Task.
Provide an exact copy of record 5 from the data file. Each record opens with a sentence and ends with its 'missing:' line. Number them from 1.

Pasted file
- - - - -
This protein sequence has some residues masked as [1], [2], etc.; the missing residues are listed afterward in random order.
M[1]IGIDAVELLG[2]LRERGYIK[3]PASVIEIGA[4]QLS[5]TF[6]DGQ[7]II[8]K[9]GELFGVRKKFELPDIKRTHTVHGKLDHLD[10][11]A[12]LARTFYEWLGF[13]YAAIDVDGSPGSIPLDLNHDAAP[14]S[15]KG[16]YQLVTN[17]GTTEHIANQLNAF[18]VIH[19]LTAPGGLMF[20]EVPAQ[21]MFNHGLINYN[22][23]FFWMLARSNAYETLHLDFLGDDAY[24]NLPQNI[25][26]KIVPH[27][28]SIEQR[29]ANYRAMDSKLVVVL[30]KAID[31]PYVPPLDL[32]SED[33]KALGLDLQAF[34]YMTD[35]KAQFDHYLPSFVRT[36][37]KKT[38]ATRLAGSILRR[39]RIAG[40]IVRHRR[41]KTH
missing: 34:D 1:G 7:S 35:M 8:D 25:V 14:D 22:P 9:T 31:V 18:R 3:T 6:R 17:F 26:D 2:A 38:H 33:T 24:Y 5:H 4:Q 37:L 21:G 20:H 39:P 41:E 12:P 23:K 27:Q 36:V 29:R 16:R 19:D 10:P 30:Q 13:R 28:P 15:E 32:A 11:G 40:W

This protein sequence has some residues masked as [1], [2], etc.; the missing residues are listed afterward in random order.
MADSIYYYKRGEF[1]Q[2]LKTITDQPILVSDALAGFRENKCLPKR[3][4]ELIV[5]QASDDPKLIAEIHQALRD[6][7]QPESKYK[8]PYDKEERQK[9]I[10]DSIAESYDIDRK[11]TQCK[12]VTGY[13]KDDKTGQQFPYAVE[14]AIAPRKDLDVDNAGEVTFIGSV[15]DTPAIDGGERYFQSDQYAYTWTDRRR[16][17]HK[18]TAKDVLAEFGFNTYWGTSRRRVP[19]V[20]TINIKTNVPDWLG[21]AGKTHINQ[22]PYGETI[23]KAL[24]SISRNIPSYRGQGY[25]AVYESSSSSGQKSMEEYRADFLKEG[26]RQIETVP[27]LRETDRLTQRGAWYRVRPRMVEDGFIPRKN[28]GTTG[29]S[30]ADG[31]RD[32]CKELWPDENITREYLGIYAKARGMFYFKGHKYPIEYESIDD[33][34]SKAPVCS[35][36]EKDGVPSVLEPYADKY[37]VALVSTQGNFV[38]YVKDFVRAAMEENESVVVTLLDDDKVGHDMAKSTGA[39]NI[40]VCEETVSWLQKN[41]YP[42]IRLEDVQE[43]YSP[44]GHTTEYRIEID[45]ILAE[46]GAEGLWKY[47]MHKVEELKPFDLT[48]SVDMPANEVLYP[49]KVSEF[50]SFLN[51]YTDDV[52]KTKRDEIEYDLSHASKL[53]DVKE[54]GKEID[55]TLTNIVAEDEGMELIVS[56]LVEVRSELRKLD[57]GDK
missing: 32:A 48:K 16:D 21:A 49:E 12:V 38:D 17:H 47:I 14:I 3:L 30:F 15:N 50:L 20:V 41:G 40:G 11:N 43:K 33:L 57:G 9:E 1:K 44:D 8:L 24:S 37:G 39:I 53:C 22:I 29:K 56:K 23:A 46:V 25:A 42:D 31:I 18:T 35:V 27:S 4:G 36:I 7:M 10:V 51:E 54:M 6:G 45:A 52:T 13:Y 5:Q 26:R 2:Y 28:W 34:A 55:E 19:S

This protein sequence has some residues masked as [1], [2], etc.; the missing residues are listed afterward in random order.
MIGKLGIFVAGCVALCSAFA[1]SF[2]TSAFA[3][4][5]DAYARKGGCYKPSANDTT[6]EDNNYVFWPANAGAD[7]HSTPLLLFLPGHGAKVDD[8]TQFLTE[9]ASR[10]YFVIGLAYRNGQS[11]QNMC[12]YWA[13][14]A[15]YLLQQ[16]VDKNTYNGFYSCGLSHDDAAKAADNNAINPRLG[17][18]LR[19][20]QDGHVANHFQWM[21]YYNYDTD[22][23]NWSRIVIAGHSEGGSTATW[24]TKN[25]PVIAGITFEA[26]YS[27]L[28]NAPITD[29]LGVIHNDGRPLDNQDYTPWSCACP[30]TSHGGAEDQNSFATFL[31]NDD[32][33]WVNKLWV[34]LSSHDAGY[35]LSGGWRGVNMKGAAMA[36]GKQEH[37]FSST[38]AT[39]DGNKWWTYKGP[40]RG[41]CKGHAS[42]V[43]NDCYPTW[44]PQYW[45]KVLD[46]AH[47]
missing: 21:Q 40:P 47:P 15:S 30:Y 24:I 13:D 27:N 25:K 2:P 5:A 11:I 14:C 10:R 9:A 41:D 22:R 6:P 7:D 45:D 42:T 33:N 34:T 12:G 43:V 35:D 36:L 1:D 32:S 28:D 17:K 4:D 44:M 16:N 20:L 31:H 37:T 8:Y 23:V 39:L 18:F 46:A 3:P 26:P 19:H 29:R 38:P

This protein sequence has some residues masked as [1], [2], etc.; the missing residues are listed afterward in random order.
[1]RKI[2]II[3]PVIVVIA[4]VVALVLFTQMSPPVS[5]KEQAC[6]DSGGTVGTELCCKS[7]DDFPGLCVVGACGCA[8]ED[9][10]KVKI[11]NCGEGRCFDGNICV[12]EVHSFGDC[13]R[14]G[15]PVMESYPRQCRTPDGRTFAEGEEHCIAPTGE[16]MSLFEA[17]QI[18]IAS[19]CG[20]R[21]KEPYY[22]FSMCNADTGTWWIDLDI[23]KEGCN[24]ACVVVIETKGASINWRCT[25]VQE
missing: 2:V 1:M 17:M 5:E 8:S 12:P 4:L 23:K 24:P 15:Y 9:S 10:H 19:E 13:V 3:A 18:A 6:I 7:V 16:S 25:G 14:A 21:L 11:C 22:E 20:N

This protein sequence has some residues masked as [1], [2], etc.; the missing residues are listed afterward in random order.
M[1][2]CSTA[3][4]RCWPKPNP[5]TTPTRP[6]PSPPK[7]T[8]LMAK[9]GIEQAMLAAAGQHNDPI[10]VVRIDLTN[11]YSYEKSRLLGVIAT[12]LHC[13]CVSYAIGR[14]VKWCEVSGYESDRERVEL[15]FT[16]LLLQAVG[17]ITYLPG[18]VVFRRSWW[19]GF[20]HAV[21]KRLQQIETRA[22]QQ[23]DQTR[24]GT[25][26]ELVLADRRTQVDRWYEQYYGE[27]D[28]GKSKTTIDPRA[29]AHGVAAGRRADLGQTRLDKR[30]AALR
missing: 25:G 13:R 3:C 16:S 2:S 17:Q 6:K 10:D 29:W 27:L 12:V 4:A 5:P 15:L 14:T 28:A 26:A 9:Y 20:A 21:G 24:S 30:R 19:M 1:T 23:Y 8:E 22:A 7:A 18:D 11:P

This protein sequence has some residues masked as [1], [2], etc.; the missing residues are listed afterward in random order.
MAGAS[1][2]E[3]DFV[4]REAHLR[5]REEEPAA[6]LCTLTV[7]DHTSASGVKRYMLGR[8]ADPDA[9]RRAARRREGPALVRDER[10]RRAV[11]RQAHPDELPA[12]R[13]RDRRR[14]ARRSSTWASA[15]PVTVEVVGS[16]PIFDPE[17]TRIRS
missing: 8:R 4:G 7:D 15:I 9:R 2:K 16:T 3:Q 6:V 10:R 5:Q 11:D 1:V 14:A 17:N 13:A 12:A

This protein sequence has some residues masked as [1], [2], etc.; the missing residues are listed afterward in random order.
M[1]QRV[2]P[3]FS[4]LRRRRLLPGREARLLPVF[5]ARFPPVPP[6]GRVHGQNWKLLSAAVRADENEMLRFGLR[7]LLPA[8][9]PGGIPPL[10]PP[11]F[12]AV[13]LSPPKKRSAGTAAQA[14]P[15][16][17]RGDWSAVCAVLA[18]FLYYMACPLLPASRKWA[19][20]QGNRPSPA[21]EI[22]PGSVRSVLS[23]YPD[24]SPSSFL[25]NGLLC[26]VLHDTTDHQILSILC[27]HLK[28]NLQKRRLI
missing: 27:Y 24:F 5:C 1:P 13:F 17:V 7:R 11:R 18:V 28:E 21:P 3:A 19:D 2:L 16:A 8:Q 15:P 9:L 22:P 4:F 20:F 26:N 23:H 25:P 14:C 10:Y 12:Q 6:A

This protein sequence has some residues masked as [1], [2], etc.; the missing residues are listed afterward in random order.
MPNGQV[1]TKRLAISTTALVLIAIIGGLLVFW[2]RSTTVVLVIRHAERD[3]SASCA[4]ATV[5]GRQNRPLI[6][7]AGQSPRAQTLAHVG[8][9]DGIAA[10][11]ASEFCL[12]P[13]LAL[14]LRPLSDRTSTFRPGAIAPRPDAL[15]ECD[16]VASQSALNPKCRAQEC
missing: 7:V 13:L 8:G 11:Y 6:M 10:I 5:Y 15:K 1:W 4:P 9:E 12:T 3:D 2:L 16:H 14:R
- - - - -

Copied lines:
This protein sequence has some residues masked as [1], [2], etc.; the missing residues are listed afterward in random order.
M[1][2]CSTA[3][4]RCWPKPNP[5]TTPTRP[6]PSPPK[7]T[8]LMAK[9]GIEQAMLAAAGQHNDPI[10]VVRIDLTN[11]YSYEKSRLLGVIAT[12]LHC[13]CVSYAIGR[14]VKWCEVSGYESDRERVEL[15]FT[16]LLLQAVG[17]ITYLPG[18]VVFRRSWW[19]GF[20]HAV[21]KRLQQIETRA[22]QQ[23]DQTR[24]GT[25][26]ELVLADRRTQVDRWYEQYYGE[27]D[28]GKSKTTIDPRA[29]AHGVAAGRRADLGQTRLDKR[30]AALR
missing: 25:G 13:R 3:C 16:S 2:S 17:Q 6:K 10:D 29:W 27:L 12:V 4:A 5:P 15:L 14:T 28:A 26:A 9:Y 20:A 21:G 24:S 30:R 19:M 1:T 23:Y 8:E 22:A 7:A 18:D 11:P